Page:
Business Continuity: What Do Those Words Mean To You?

Business Continuity: What Do Those Words Mean To You?

Sep 22, 2015 | Business Continuity, Risk, Risk Management

For many businesses, they are nothing more than words.

Business Continuity is more than simply having a slightly modified template version of a Business Continuity Plan (BCP) that took a few hours to complete in order to satisfy your Manager or an outside entity. Instead, it is a never-ending process of risk assessments, risk mitigation, plan maintenance, testing, and improvement.

A Business Continuity Plan describes the processes and procedures an organization puts in place to ensure that essential functions can continue during and after a disaster. Business Continuity planning seeks to prevent interruption of mission-critical services, and to reestablish full-functioning as quickly and efficiently as possible. A well-documented and tested plan serves as a roadmap to prevent the escalation of loss, therein reducing the economic impact to the company and its employees in the form of loss of customers, market share, profits, reputation, and jobs.

How will your company respond to a significant business disruption such as a hurricane, tornado, data breach, earthquake, power loss, fire, or flood?

For an example of how not to respond, view “The Office” fire safety video on the Internet.

Business Continuity is centered on three key elements:

  1. Resilience: critical business functions, operations, supplies, systems, and relationships are designed and engineered in such a way that they are materially unaffected by most disruptions, for example through the use of redundancy, spare capacity, and the ability to perform the function remotely.
  2. Recovery: planning and arrangements are made ahead of time to promote the recovery of critical organizational functions that could fail at the location.
  3. Contingency: the organization establishes a preset capability and readiness to cope effectively with significant business disruptions. Contingency preparations constitute an alternative response if Resilience and Recovery arrangements prove insufficient.

So how do you take action? Let’s start with two main components of a BCP.

Vulnerability Analysis

A key part of the BCP Process is to conduct a vulnerability analysis, which is an assessment of the potential risks to the business which could result from disruptive events, disasters, or emergency situations. It is necessary to consider all the possible incidents and the impact each may have on the organization’s ability to continue to deliver its normal operations.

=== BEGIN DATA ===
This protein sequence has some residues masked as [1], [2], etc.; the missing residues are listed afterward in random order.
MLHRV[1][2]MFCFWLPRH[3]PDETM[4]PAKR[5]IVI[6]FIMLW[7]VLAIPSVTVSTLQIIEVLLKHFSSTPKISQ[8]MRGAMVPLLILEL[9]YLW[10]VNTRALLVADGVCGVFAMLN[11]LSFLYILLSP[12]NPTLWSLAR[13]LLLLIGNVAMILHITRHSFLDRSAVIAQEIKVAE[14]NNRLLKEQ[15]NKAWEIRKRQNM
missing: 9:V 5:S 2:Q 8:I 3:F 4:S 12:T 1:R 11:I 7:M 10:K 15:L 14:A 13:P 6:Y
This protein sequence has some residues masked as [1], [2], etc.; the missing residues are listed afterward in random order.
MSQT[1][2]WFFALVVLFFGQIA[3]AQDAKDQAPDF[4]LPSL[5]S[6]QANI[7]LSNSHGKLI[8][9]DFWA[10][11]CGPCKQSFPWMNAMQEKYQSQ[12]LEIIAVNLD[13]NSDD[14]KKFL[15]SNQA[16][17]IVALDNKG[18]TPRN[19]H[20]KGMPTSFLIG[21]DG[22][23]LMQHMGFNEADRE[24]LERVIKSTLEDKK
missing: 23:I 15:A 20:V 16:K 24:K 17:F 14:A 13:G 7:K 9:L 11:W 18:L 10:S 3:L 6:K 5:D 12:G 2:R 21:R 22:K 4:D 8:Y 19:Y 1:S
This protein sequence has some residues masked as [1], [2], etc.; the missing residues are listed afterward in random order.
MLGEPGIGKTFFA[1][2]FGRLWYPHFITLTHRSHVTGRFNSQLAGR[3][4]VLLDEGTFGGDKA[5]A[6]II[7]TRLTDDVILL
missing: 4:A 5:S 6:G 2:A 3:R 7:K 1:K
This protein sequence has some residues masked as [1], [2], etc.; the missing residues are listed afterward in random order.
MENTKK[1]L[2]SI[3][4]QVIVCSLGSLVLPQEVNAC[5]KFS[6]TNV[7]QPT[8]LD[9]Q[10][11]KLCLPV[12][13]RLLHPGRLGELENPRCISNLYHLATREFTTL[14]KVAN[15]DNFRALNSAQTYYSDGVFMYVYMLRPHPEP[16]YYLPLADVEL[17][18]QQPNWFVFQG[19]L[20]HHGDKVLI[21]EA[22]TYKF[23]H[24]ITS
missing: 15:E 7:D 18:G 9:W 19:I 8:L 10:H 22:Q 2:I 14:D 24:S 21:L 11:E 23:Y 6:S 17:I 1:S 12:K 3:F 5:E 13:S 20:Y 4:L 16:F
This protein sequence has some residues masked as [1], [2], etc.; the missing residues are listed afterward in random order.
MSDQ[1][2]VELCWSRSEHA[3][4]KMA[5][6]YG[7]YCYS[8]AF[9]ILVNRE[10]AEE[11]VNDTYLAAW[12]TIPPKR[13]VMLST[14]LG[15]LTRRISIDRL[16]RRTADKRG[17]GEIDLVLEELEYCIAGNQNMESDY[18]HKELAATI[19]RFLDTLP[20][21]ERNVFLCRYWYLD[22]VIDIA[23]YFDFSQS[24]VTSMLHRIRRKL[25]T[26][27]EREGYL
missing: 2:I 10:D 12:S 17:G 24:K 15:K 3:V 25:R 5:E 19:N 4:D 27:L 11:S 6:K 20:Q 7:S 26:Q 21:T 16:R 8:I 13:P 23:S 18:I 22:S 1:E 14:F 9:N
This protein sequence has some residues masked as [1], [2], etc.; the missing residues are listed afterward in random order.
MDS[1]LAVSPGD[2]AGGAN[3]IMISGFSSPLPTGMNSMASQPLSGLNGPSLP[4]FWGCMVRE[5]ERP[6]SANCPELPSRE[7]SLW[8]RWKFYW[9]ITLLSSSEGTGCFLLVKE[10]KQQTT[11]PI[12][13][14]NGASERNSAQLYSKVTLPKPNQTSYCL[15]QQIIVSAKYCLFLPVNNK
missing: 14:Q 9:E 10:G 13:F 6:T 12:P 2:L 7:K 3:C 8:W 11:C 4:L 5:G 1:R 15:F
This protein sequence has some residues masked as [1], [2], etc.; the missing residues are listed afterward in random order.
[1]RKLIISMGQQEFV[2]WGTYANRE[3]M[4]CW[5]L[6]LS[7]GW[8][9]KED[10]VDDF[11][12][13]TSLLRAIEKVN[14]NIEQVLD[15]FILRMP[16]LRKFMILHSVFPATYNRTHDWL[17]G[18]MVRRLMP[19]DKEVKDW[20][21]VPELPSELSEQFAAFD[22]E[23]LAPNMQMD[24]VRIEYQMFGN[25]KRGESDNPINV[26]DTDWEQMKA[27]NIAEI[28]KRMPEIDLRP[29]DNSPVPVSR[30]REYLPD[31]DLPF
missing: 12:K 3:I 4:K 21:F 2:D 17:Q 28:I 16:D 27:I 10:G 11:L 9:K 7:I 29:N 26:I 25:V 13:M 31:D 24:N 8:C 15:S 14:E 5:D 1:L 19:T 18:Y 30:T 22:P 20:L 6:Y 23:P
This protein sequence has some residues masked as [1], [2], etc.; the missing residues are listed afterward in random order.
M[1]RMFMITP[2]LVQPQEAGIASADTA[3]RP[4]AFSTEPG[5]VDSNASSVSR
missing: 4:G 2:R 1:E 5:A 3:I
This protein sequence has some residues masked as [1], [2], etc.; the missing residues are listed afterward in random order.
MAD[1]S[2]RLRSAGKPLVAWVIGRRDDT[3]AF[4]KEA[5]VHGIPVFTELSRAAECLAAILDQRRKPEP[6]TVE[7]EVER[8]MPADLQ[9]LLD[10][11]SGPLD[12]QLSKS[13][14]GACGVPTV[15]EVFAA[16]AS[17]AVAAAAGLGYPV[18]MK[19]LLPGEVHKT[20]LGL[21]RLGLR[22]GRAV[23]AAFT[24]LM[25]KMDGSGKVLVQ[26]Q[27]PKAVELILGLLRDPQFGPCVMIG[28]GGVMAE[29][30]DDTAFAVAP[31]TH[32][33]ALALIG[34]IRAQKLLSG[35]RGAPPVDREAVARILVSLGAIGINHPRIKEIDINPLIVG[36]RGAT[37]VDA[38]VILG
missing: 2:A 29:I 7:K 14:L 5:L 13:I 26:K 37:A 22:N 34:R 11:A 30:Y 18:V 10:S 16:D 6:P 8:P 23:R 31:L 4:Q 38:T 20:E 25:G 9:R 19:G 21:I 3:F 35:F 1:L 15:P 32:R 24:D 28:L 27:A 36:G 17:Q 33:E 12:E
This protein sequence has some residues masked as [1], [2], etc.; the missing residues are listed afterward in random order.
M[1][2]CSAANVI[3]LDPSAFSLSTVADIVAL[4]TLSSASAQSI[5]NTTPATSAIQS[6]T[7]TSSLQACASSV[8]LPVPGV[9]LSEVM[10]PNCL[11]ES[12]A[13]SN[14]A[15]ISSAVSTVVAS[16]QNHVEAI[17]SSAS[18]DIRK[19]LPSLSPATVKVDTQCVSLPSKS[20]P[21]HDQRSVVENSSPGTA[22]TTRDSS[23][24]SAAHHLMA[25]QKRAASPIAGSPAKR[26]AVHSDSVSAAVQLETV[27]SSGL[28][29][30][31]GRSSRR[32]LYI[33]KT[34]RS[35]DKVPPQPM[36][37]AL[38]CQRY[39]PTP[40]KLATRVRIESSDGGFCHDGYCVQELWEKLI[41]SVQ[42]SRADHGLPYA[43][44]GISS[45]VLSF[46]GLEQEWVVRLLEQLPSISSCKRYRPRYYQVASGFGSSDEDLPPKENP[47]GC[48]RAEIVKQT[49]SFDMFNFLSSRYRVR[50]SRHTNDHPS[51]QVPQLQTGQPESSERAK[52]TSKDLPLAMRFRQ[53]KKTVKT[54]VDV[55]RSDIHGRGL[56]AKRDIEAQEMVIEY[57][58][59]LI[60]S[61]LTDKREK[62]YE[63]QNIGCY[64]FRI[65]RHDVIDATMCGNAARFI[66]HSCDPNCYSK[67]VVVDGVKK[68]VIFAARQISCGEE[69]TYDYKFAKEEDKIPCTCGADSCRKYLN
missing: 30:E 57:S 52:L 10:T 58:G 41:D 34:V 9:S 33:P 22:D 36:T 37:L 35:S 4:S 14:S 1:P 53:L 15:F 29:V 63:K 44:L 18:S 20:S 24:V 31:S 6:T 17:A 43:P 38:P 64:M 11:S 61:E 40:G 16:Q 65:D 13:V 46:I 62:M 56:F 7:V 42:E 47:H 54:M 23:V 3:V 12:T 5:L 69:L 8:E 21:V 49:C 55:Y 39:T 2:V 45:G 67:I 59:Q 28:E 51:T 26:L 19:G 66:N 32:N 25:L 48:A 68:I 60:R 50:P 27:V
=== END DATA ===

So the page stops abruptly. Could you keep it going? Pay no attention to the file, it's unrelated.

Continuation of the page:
The following potential disruptive event groupings are typically assessed:

  • Environmental Disasters
  • Equipment or System Failure
  • Loss of Utilities and Services
  • Organized and / or Deliberate Disruption
  • Other Emergency Situations
  • Serious Information Security Incidents

Each of the potential disruptive events under each grouping should be assessed to determine the possibility of occurrence (Probability Rating) and the possible impact (Impact Rating) on People, Property and the Business by using set numerical values for each rating combination and documented in a Vulnerability Analysis Chart. Types of disruptive events with a high rating need to be examined in further detail and have a prepared analysis of the consequences of the specific scenario.

Business Impact Analysis (BIA) Questionnaire

The Business Impact Analysis (BIA) Questionnaire is the tool used to gather pertinent information about an Organizational Unit Function, Product or Process to include Business Recovery Time Objectives (RTOs), Recovery Assumptions, Recovery Options, Critical Resource Requirements, Manual Workarounds, Special Procedures, Vital Records, Dependencies, and Maintenance Triggers/Future Endeavors.

The information that is captured through the BIA Questionnaire completion process is mapped against various business and/or operational impacts which help to facilitate the development of recovery strategies and prioritize recovery efforts at both the Organizational Unit and critical process levels.

At a minimum, BIA Questionnaires should be reviewed semi-annually and updated/revised as necessary and the review should be documented for reference and auditing purposes.

The BIA information is a core component to building a Business Continuity Plan and, ultimately, vital information that will be used and relied upon in the event of a disaster/event/disruption.

Don’t wait until it’s too late and you’re in the middle of a crisis. Conduct your analyses now and be prepared to respond. My next blog post will provide additional key components of a BCP such as assigning specific job functions and testing outcomes to help you fully put your plan into action.

Linnea Solem Chief Privacy Officer, Vice President Risk and Compliance for Deluxe Corporation and a former Chair of the Shared Assessments Program. Linnea is a management professional with 20+ years financial services experience in areas eCommerce, technology, business development, marketing, information practices and risk management. She is a Certified Information Privacy Professional and led Deluxe’s compliance initiatives for Y2K, GLB, Check 21, and Red Flags Legislation. You can connect with Linnea on LinkedIn.

Reposted with permission from Deluxe Blogs

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